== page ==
Spinnerstown Hotel

Spinnerstown Hotel

When the going gets tough—like when a worldwide pandemic temporarily disrupts in-house table service—the tough don a bandana face mask and head outside to fire up the smoker. Chef Nate Weida completes his Western-wear ensemble with a plaid shirt and vintage cowboy hat, looking every inch the culinary cowboy hero as he spends long hours infusing oak and fruitwood fragrances into hearty meats and side dishes that people literally line up (in their cars, which they don’t have to leave) to buy.

“It’s something I had in my repertoire,” says Weida, whose workday typically starts around 6 a.m. He explains that the traditional low-and-slow technique employed differs greatly from that of a “backyard barbecue aficionado,” with large cuts of meat requiring 10 to 12 hours—or more—of smoking. “It takes time and dedication to get the product I provide.” Pulled pork, beef brisket, chipotle wings, and sausage and onions are sourced from local purveyors whenever possible, and delectable house-made sides include pork and beans, smoked mac & cheese, and a classic creamy coleslaw made from a top-secret recipe handed down through generations of the Dale family that owns and operates the restaurant. (Even the chef doesn’t know the specifics!)

Since starting the limited-schedule roadside specialty service in late March, Spinnerstown Hotel’s drive-through BBQ pit has been a smash hit with ’cue fans. And this bucolic Bucks County destination, where people have been gathering since 1801, feeds the needs of an avid clientele with plenty of other food-and-spirits temptations. And it’s located just one short mile from the Quakertown exit of the PA turnpike.

An abridged version of the regular house menu delivers the tastes that people are currently craving, with co-owner Susan Dale noting a high demand for such comforting dishes as Irish Onion Soup and lavishly adorned burgers (including a Roasted Garlic and Quinoa Veggie variety). Salads, small plates, sandwiches, and entrées such as Lemon Herb Crab Cakes, NY Strip Steak, Pan Seared Salmon, and Chicken Parmesan—dishes that travel well—are also available. Look for lobster, scallops, and other favorites that require finesse in presentation to make a comeback upon reopening: Chef Weida wants to ensure that anything that goes home tastes as good as it does in the dining room.

A bottle shop adjacent to the bar provides patrons with a generous selection of domestic, craft, and imported beer and wine. Advantageous to the public is an extended wine permit that enables the proprietors to also sell bottles from their extensive and attentively curated wine list—which earned a Wine Spectator Award of Excellence the past two years—normally reserved for dine-in guests only. This represents an excellent opportunity to splurge on a celebration-worthy vintage (or two). High quality and limited edition beer has long been synonymous with Spinnerstown, and hopheads relish the vast array of brews presented in varying configurations of cans, bottles, and growlers in 32- and 64-ounce sizes.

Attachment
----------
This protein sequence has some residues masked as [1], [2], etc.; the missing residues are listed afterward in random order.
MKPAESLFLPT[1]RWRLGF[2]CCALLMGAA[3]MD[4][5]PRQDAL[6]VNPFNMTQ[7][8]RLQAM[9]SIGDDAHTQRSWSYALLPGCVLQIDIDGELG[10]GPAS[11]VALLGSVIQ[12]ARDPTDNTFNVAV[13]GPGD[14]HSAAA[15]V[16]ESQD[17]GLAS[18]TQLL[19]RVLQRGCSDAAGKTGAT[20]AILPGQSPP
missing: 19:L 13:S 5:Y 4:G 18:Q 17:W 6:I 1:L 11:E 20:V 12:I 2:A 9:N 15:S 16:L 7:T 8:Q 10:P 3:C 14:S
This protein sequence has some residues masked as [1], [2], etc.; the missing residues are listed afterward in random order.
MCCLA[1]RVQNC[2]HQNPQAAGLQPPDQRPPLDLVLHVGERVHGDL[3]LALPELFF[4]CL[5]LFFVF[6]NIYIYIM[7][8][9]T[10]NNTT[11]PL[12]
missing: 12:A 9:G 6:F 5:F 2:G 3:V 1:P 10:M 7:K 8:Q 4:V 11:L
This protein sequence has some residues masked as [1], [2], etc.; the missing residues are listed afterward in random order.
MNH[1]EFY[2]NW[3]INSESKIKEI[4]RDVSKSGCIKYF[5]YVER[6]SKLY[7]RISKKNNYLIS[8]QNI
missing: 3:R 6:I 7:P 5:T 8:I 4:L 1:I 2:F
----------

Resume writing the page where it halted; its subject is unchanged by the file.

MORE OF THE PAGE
Take-out orders from the restaurant menu and beverage lists can be made online or by calling. The choice of curbside delivery or coming inside to shop for adult beverages while picking up food is up to individuals, and home delivery is an option in the nearby vicinity.

Pre-ordering is not available for drive-up-only BBQ pit items and people must remain in their cars. Arriving early is wise since quantities are finite, and the food is fantastic. However, consumers queued up for ’cue in their cars are sometimes entertained by live music performed outdoors. When your turn arrives, a 4-member team in the tented smoker area takes orders, packages products, and delivers them with maximum efficiency. Pre-ordered regular-menu items and beer/wine purchases can also be delivered directly to your car while picking up BBQ.


During a challenging time for the restaurant industry, the Spinnerstown crew copes with a fluid situation with incredible resolve, resiliency, and creativity. Regulations and protocols change from day to day as the region strives to transition from “red” to “yellow” to “green” status—though when that will happen and exactly what it will look like remains a great unknown. Susan reports that state and local chapters of the Pennsylvania Restaurant & Lodging Association have provided tremendous support as she and her husband John explore future possibilities. Be sure to check the website for updates in hours and new offerings.

One recent development brings a sweet note to the take-out experience: desserts sourced from The Farm Bakery & Events, featuring apple dumplings made famous by the former Meyers restaurant in Quakertown. Susan, who hopes to continue the relationship in the future, notes that working with this artisan bakery has been “the silver lining” of these trying times.


1 cup diced applewood-smoked slab bacon
1 cup diced Spanish onion
1/4 cup diced carrots
1 can diced tomatoes, 16 oz.
2 cans dark red kidney beans, 16 oz. (drained, not rinsed)
1 can great northern beans, 16 oz. (drained, not rinsed)
2 cups pork stock (substitute chicken if necessary)
1/4 cup apple juice
1 cup of your favorite BBQ sauce
1/4 cup apple cider vinegar
1/4 cup brown sugar
1 T black pepper
2 T onion powder
1 T smoked paprika
1/2 T garlic powder
1/2 T kosher salt
PRO TIP: Add 1/4 pound of pulled pork BBQ

In a large pot, render bacon until crispy. Add onions and carrots; cook on medium heat until onions are translucent. Add everything else and stir gently until blended. Simmer on low heat for 45 minutes, stirring frequently. (It will stick to the bottom of your pot.) Refrigerate leftovers for 3 to 5 days.

NOTE: This streamlined adaptation of Pit Master/Chef Nate Weida’s slow-smoked specialty enables home cooks to up their backyard BBQ side dish game.



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